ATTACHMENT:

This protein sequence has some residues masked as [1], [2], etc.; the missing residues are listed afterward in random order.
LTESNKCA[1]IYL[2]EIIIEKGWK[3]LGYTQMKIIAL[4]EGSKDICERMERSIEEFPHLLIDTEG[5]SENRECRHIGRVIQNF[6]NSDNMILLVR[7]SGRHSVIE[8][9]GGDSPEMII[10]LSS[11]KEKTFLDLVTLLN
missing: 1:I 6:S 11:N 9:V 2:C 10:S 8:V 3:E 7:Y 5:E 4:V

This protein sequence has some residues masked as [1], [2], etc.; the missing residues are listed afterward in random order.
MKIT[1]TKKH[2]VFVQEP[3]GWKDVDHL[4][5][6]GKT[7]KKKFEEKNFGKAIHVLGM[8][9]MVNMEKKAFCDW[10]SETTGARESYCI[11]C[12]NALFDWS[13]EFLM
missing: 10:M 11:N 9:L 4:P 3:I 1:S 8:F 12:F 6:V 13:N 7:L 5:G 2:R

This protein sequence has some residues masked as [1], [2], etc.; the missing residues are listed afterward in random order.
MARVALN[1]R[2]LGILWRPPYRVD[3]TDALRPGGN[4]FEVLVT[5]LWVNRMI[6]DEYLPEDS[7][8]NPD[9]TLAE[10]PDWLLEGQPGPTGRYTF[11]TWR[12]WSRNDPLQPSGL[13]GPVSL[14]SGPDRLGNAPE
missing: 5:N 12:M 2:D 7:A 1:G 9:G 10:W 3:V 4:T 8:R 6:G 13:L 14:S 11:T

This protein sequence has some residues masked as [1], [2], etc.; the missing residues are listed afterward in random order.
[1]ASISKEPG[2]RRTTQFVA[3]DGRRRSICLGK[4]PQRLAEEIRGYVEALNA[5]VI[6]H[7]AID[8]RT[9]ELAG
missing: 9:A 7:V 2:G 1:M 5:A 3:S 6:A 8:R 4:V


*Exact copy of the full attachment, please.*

This protein sequence has some residues masked as [1], [2], etc.; the missing residues are listed afterward in random order.
LTESNKCA[1]IYL[2]EIIIEKGWK[3]LGYTQMKIIAL[4]EGSKDICERMERSIEEFPHLLIDTEG[5]SENRECRHIGRVIQNF[6]NSDNMILLVR[7]SGRHSVIE[8][9]GGDSPEMII[10]LSS[11]KEKTFLDLVTLLN
missing: 1:I 6:S 11:N 9:V 2:C 10:S 8:V 3:E 7:Y 5:E 4:V

This protein sequence has some residues masked as [1], [2], etc.; the missing residues are listed afterward in random order.
MKIT[1]TKKH[2]VFVQEP[3]GWKDVDHL[4][5][6]GKT[7]KKKFEEKNFGKAIHVLGM[8][9]MVNMEKKAFCDW[10]SETTGARESYCI[11]C[12]NALFDWS[13]EFLM
missing: 10:M 11:N 9:L 4:P 3:I 1:S 8:F 12:F 6:V 13:N 7:L 5:G 2:R

This protein sequence has some residues masked as [1], [2], etc.; the missing residues are listed afterward in random order.
MARVALN[1]R[2]LGILWRPPYRVD[3]TDALRPGGN[4]FEVLVT[5]LWVNRMI[6]DEYLPEDS[7][8]NPD[9]TLAE[10]PDWLLEGQPGPTGRYTF[11]TWR[12]WSRNDPLQPSGL[13]GPVSL[14]SGPDRLGNAPE
missing: 5:N 12:M 2:D 7:A 1:G 9:G 10:W 3:V 4:T 8:R 6:G 13:L 14:S 11:T

This protein sequence has some residues masked as [1], [2], etc.; the missing residues are listed afterward in random order.
[1]ASISKEPG[2]RRTTQFVA[3]DGRRRSICLGK[4]PQRLAEEIRGYVEALNA[5]VI[6]H[7]AID[8]RT[9]ELAG
missing: 9:A 7:V 2:G 1:M 5:A 3:S 6:A 8:R 4:V